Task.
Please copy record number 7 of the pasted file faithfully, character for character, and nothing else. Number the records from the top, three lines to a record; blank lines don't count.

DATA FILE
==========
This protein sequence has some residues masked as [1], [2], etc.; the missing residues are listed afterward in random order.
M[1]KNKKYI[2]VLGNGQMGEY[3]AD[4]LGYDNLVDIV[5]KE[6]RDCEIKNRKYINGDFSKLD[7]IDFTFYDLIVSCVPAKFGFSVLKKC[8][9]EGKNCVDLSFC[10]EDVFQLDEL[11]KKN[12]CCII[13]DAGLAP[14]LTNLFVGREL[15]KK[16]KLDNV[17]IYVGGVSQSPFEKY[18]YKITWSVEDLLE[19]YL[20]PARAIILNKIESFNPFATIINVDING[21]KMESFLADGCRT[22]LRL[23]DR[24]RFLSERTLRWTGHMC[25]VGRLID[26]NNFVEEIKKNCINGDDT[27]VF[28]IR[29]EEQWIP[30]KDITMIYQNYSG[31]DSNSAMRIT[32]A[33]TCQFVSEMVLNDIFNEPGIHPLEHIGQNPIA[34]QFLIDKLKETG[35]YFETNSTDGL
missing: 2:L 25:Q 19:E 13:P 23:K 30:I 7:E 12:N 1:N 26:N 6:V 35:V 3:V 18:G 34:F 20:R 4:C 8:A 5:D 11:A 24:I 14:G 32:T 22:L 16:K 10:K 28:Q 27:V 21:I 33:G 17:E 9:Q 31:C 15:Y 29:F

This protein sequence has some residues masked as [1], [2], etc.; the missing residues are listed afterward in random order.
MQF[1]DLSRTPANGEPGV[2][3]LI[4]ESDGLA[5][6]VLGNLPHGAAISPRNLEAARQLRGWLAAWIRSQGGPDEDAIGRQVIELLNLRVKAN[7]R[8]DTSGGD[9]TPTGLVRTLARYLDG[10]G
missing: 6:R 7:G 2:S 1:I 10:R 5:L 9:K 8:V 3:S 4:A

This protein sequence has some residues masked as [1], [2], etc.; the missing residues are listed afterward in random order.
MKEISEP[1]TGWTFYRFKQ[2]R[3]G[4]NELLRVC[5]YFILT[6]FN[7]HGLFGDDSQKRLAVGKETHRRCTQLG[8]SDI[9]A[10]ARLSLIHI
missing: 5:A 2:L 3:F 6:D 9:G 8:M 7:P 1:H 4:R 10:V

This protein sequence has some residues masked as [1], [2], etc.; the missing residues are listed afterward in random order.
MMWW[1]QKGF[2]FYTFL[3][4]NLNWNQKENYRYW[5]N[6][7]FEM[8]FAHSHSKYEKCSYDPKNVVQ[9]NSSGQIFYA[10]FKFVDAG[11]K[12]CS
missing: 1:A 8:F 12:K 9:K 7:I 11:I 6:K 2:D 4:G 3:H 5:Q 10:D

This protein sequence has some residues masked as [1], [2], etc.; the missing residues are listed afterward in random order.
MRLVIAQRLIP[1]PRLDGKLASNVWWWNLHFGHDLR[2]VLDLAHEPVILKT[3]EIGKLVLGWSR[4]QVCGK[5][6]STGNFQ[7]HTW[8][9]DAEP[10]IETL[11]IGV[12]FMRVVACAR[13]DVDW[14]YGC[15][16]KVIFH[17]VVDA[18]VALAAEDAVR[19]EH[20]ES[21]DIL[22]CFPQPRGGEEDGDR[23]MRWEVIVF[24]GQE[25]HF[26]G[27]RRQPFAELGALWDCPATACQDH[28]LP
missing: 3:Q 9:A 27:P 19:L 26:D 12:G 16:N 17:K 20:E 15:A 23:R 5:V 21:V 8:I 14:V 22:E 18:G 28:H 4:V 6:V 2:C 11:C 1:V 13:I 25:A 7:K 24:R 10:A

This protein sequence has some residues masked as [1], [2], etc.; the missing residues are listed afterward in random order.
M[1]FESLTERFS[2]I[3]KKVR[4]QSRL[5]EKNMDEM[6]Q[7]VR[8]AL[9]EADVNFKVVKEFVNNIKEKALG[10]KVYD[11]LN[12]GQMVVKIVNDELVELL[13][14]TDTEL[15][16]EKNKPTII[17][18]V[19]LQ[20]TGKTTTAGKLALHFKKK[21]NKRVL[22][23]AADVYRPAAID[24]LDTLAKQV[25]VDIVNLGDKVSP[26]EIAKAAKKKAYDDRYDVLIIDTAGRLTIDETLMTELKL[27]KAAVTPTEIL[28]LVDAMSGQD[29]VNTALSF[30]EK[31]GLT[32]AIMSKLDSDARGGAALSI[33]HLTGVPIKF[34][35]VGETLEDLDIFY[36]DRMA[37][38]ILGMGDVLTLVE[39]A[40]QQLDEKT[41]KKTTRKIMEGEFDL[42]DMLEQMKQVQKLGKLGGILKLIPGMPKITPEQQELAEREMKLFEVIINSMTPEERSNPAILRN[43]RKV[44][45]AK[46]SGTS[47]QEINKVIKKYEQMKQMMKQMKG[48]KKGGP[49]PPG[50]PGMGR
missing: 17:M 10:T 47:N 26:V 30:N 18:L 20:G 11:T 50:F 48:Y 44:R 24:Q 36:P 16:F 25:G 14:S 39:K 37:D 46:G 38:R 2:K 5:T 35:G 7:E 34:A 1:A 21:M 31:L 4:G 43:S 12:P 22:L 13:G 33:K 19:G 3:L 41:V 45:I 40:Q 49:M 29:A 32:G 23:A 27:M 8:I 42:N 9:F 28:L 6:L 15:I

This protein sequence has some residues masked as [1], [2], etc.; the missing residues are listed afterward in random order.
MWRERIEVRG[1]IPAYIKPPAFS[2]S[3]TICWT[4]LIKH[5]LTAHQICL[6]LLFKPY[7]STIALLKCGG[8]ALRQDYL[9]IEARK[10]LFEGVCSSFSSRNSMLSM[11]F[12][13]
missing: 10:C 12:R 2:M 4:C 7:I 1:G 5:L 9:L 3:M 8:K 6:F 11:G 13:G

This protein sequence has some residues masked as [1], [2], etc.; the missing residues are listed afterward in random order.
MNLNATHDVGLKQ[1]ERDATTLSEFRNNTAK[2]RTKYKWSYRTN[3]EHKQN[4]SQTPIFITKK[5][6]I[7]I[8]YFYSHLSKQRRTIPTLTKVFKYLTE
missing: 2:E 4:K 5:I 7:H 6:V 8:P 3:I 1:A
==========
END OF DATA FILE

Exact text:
This protein sequence has some residues masked as [1], [2], etc.; the missing residues are listed afterward in random order.
MWRERIEVRG[1]IPAYIKPPAFS[2]S[3]TICWT[4]LIKH[5]LTAHQICL[6]LLFKPY[7]STIALLKCGG[8]ALRQDYL[9]IEARK[10]LFEGVCSSFSSRNSMLSM[11]F[12][13]
missing: 10:C 12:R 2:M 4:C 7:I 1:G 5:L 9:L 3:M 8:K 6:F 11:G 13:G